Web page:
Blackhorse Pike Animal Hospital
Graduate Group: Immunology
Thesis Topic: Leishmania mexicana infection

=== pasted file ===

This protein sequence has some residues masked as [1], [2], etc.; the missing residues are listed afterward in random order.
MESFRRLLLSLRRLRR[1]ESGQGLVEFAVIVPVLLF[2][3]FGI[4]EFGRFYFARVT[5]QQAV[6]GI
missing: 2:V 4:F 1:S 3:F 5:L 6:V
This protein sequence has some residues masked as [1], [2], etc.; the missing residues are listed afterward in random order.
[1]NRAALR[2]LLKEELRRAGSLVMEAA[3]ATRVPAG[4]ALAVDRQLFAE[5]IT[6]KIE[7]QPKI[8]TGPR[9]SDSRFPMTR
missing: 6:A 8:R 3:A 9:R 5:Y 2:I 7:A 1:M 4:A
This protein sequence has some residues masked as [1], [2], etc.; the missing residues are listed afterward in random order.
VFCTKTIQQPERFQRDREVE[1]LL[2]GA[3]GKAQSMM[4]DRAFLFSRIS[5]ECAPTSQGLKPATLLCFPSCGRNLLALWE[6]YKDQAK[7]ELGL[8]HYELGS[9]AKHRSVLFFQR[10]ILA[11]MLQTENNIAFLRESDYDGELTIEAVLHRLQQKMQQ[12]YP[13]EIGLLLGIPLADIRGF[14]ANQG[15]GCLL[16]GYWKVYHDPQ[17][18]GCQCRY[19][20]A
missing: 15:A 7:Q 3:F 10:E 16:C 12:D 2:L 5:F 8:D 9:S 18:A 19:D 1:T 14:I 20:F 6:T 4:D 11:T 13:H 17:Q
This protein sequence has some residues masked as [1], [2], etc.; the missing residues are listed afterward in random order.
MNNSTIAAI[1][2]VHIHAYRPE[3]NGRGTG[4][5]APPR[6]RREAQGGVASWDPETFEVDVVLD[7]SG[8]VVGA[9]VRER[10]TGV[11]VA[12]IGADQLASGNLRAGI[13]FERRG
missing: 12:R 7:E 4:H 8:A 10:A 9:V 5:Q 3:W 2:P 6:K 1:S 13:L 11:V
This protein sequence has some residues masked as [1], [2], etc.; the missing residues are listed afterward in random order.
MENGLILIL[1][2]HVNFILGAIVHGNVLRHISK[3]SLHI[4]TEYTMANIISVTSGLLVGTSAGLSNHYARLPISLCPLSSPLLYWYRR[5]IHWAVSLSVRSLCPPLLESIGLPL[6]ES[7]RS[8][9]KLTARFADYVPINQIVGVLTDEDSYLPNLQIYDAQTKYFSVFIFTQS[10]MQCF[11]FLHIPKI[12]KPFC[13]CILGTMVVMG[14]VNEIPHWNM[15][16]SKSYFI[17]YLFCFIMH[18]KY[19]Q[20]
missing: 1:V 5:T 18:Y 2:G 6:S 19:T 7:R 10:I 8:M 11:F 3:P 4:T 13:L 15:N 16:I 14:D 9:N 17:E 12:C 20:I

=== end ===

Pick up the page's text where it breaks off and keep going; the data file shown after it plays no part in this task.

The goal of Alice's project was to better understand how Leishmania mexicana infection induces a non-healing response in mice that are fully capable of controlling infection with L. major via the generation of a strong cell-mediated Th1 response. She found that L. mexicana induces normal T cell proliferation but fails to elicit lymph node (LN) expansion or Th1 differentiation of responding T cells, relative to the strong responses observed in mice infected with L. major. The lab hypothesized that impaired dendritic cell (DC) activation by L. mexicana might be responsible for this partial T cell priming defect, and they found the DCs exposed to the intracellular amastigote form of L. mexicana fails to provide appropriate signals for Th1 effector differentiation of naive T cells. This defect in DC activation appears to result from active inhibition of specific DC responses to the Toll-like receptor 9 (TLR9) ligand, CpG DNA, suggesting a potential role for TLR9 signaling during the normal course of infection with Leishmania. DNA isolated from different Leishmania species are capable of directly activating DCs, suggesting that inhibition of TLR9-dependent DC activation may allow L. mexicana parasites to actively suppress immune responses to Leishmania infection itself. Further, they found that TLR9 plays a role in the early control of L. major infection, whereas few differences in the early response to L. mexicana were observed in the presence or absence of TLR9. Therefore, the capacity to inhibit TLR9 signaling by L. mexicana may have evolved as a strategy to ensure parasite survival. Together, these data suggest that L. mexicana may inhibit TLR9-associated activation of DCs or other cells during the course of infection with L. mexicana, preventing the generation of curative Th1 responses.